There is little that all the major political parties agree on at the moment, not even the rebuilding of their own Palace of Westminster. One thing, however, that unites them all is a common acceptance that we need more houses and we need them quickly.
The political parties fight to upscale each other on this issue, but we can safely say we need to build between 250,000 and 300,000 houses per year for the foreseeable future. Unfortunately, the news from the capital is not good: figures show that over the past quarter there has been the sharpest drop in new London home registrations for 20 years.
Developers registered only 2,494 new homes in London between July and September this year. By comparison, 7,000 houses were built during the same period in 2015. This is contrary to the UK as a whole, where there has been a modest rise in new homes.
It is all too easy to blame builders for the housing shortage, complain about land banking, criticise a lack of supply or argue that planning regulations are too restrictive. The conversation is all about the supply side.
The argument goes: ‘Build more houses and prices will drop and so will rents.’ However, to really understand the problem you need to look at the demand drivers that are causing high prices and lack of affordability.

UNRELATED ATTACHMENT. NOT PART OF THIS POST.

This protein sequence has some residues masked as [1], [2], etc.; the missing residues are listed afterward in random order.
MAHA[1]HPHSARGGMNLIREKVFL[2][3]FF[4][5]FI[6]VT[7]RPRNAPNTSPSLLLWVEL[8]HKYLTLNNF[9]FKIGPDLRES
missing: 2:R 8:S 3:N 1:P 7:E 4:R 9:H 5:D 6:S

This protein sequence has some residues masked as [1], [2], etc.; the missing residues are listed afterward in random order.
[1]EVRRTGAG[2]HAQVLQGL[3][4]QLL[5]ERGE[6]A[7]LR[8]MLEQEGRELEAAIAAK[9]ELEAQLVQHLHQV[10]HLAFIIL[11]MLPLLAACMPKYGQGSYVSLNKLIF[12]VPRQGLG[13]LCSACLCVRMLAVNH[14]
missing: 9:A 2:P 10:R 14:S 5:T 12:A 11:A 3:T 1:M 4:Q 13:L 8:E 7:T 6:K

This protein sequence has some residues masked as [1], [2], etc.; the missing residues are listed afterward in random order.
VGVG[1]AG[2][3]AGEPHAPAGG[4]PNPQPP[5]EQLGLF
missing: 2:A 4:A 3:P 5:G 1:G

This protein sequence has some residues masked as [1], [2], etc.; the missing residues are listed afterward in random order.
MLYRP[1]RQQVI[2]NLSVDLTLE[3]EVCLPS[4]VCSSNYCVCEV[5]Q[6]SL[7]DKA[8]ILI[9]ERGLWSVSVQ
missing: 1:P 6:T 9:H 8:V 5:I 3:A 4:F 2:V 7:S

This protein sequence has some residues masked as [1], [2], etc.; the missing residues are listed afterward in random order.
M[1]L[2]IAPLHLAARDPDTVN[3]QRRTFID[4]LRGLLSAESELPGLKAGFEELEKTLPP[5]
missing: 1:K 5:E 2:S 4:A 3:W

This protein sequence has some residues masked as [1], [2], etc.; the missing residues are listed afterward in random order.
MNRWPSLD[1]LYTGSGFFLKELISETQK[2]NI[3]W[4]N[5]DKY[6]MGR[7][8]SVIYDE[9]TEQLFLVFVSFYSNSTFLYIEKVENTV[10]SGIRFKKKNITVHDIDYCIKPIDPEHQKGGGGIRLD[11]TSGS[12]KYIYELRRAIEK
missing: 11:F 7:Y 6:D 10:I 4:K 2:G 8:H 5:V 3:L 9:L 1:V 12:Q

Bonds and equities, for instance, that were a draw for private investment in the past, have been replaced by property. Also, interest rates available to the buyers of government and corporate bonds have collapsed over the past 10 years and property has filled the gap.
A few small rate rises will not affect this. Finally, even though new tax thresholds have been introduced, the drop in sterling after the Brexit vote has presented a buying opportunity for Asian – especially Chinese – investors and we have been glad to take their money.
The situation is surely past the point at which we can just leave it to the builders. They quite rightly have a different agenda to the government and they are facing a skills shortage as well as a fluctuating market ahead of Brexit, as their lack of activity in London shows.
A National Housing Commission with overarching powers could be the answer. It needs to involve developers, housebuilders, planners and professional consultants. It should certainly not be left to the politicians to run it alone – after
all, they can’t even decide on the future of their own parliamentary estate.